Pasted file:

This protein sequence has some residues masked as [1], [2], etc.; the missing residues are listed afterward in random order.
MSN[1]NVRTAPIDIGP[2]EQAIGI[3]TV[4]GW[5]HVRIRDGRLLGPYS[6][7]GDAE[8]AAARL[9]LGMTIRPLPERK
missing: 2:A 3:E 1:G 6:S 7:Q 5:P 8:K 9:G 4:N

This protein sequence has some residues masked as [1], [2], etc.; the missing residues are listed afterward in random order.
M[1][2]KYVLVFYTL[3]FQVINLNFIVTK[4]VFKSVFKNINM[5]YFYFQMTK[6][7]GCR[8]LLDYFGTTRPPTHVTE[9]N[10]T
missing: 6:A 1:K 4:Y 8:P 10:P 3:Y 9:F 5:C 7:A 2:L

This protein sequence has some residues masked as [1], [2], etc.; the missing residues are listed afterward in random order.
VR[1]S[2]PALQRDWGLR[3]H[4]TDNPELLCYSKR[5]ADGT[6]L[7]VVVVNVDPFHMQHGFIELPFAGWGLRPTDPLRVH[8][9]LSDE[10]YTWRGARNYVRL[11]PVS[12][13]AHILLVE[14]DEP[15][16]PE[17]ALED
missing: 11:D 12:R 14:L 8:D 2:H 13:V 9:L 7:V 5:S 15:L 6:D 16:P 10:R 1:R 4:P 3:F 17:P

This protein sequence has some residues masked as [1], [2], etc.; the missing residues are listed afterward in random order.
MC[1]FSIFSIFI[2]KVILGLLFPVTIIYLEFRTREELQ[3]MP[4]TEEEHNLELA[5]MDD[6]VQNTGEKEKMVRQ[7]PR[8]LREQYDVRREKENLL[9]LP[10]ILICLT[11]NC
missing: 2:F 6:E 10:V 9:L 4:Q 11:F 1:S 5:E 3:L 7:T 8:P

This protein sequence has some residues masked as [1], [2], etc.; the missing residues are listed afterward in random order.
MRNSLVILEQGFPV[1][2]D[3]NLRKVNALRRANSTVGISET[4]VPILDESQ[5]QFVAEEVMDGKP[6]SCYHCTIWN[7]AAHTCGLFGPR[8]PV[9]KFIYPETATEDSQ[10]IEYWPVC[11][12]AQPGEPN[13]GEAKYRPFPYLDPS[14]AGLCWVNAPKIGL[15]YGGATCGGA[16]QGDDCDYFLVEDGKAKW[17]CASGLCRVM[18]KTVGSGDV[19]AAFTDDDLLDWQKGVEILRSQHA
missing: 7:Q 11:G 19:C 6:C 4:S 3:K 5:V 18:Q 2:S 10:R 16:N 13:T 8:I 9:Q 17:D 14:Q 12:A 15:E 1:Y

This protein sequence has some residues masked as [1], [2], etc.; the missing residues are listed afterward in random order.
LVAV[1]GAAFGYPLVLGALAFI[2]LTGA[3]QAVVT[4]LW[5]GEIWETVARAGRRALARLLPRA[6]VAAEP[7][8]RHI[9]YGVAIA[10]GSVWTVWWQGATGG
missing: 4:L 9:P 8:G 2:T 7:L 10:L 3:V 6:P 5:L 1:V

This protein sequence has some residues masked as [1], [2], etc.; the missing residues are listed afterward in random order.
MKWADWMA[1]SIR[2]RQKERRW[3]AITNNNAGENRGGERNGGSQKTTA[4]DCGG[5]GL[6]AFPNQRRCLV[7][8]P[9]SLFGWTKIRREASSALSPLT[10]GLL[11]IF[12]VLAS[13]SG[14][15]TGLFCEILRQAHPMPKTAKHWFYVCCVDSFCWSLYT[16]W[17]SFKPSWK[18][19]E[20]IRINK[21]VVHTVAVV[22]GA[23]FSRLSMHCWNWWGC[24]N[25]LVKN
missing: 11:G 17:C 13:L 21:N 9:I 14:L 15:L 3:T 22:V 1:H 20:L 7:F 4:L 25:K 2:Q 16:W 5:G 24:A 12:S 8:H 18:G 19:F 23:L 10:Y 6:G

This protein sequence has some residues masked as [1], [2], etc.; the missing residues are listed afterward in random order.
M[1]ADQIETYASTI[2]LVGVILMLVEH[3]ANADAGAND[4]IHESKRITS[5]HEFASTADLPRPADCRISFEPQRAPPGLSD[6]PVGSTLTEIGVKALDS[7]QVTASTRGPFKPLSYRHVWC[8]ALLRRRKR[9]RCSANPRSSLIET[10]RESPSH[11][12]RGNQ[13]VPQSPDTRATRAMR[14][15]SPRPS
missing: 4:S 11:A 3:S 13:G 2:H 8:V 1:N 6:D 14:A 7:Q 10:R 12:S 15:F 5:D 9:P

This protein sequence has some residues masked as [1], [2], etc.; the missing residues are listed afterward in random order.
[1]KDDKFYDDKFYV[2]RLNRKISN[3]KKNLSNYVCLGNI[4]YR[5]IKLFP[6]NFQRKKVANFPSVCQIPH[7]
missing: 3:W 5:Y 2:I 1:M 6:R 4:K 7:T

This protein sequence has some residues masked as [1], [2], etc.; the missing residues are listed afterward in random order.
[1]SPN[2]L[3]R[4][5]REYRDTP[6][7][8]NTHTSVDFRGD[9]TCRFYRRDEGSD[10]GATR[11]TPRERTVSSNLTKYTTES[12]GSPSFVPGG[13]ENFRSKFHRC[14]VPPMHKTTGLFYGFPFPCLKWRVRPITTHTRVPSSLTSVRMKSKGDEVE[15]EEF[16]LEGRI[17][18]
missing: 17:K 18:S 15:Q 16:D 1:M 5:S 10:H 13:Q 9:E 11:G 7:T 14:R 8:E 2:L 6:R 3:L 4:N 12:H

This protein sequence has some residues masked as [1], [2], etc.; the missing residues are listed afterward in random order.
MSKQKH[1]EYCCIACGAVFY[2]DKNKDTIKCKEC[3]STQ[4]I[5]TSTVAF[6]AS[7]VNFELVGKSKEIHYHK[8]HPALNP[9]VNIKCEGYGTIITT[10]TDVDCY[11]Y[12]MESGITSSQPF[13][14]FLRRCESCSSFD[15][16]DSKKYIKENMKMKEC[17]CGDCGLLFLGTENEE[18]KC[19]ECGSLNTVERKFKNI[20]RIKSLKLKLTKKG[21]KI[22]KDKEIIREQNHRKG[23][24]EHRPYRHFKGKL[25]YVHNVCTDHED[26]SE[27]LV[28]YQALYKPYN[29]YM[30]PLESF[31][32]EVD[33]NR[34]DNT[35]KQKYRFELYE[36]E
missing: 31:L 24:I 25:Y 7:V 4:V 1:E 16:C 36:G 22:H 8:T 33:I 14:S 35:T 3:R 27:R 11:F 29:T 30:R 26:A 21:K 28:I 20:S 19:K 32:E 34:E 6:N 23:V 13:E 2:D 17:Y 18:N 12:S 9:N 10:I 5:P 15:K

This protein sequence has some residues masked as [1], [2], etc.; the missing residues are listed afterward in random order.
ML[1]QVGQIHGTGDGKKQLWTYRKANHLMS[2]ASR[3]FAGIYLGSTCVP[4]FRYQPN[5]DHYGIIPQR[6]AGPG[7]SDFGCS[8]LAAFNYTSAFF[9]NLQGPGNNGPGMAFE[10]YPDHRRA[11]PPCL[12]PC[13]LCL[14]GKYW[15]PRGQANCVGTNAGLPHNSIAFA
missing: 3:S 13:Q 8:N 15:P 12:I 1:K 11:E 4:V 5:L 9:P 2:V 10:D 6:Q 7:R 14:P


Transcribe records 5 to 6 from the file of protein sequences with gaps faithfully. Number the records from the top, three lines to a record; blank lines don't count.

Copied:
This protein sequence has some residues masked as [1], [2], etc.; the missing residues are listed afterward in random order.
MRNSLVILEQGFPV[1][2]D[3]NLRKVNALRRANSTVGISET[4]VPILDESQ[5]QFVAEEVMDGKP[6]SCYHCTIWN[7]AAHTCGLFGPR[8]PV[9]KFIYPETATEDSQ[10]IEYWPVC[11][12]AQPGEPN[13]GEAKYRPFPYLDPS[14]AGLCWVNAPKIGL[15]YGGATCGGA[16]QGDDCDYFLVEDGKAKW[17]CASGLCRVM[18]KTVGSGDV[19]AAFTDDDLLDWQKGVEILRSQHA
missing: 7:Q 11:G 19:C 6:C 4:S 3:K 5:V 18:Q 2:S 10:R 16:N 13:T 8:I 9:Q 17:D 14:Q 12:A 15:E 1:Y

This protein sequence has some residues masked as [1], [2], etc.; the missing residues are listed afterward in random order.
LVAV[1]GAAFGYPLVLGALAFI[2]LTGA[3]QAVVT[4]LW[5]GEIWETVARAGRRALARLLPRA[6]VAAEP[7][8]RHI[9]YGVAIA[10]GSVWTVWWQGATGG
missing: 4:L 9:P 8:G 2:T 7:L 10:L 3:V 6:P 5:L 1:V